It's not who you know: why agencies committed to diversity need to end nepotism

While this might be great for building client relationships it does very little for improving diversity in advertising

Work placements have long been a way for young people to get a foot in the door. They are easy CV wins, showing enthusiasm for the ad industry, and at times, a willingness to put some unpaid hours in for the sake of experience.

However, these placements are more often than not a result of calling in a favour from a relative, or agency heads taking a friend or client's son or daughter into the office.

In fact, recent research from The Youth Select Committee found that seven in 10 people use family connections to get jobs.

While this might be great for building client relationships it does very little for improving diversity in advertising. Those most likely to get a CV boost are those who are already connected. What better way to populate an industry with people who look and think the same, than source them directly from friends and family?

This is why, to coincide with the recent launch of We Are Upstarts, We Are Social's new six-week creative placement scheme in collaboration with Creative Mentor Network, we also took the somewhat controversial decision to stop offering work placements to client's children, as well as our friends and family.

It wasn’t an easy choice to make. We’ve been exposed to some amazing talent over the years by taking people on work experience and we’ve even hired full time employees as a result.

However, this is unfair on the young people out there who aren’t lucky enough to have this kind of opportunity through their connections.

It’s part of a systemic problem in our industry and indeed our country that leads to workplaces looking the same for generations.

We want a diverse workforce. It isn’t just good for PR, it’s also good business sense. A range of backgrounds within an organisation brings a variety of views and skills to the table.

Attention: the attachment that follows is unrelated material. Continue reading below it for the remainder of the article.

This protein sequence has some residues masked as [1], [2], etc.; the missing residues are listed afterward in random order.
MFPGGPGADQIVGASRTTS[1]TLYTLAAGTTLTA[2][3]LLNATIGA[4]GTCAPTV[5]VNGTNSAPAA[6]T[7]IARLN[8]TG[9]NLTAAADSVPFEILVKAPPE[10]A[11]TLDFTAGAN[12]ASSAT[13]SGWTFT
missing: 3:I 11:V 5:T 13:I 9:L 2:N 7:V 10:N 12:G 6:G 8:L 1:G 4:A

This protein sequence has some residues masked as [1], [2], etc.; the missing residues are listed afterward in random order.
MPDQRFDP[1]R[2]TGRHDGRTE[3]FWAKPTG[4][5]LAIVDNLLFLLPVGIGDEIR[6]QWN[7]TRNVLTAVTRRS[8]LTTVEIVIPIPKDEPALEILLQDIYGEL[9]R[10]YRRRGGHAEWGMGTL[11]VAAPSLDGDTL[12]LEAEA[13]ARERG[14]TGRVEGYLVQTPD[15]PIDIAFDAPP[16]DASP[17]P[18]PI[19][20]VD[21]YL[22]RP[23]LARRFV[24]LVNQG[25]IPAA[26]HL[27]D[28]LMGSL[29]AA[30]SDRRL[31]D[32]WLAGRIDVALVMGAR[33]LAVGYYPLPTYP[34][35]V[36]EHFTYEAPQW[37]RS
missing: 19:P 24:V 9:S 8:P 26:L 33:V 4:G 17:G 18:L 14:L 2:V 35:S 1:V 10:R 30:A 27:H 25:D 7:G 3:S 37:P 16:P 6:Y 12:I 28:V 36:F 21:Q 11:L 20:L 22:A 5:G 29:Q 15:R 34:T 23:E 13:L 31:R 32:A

Long-term, schemes like this will prevent work that’s introspective and irrelevant to the target audience - the best ideas will come from agencies made up of people who think differently from one another.

A multitude of opinions, experiences and mindsets enables agencies to better empathise with the people they are trying to reach.

Like many agencies, we’re still some way off getting it right. While we have a majority of women at board level, likewise across the agency, there’s still work to be done to build a more diverse workplace. But we’re committed to making real change and We Are Upstarts is a reflection of this, ensuring we are recruiting diverse talent and reaching out to communities who may have not heard of us, or understand the creative industry.

The Creative Mentor Network, supports students from low-income backgrounds with passion and curiosity for the creative industry. CMN works with more than 40 schools across London and Greater London, with a high number of students on free school meals and high ethnic diversity. We’re excited to see the fresh ideas our three final candidates will bring to the table.

At the moment, the game is rigged. Agencies need to take action to make sure that everyone has an equal chance of getting a seat at the table. If this means disappointing a relative, or apologising to a client, it seems a small price to pay to ensure fairness, and secure a diverse future for our industry.

Jim Coleman is UK chief executive at We Are Social. He tweets at @MrJimColeman

Get The Drum Newsletter

Build your marketing knowledge by choosing from daily news bulletins or a weekly special.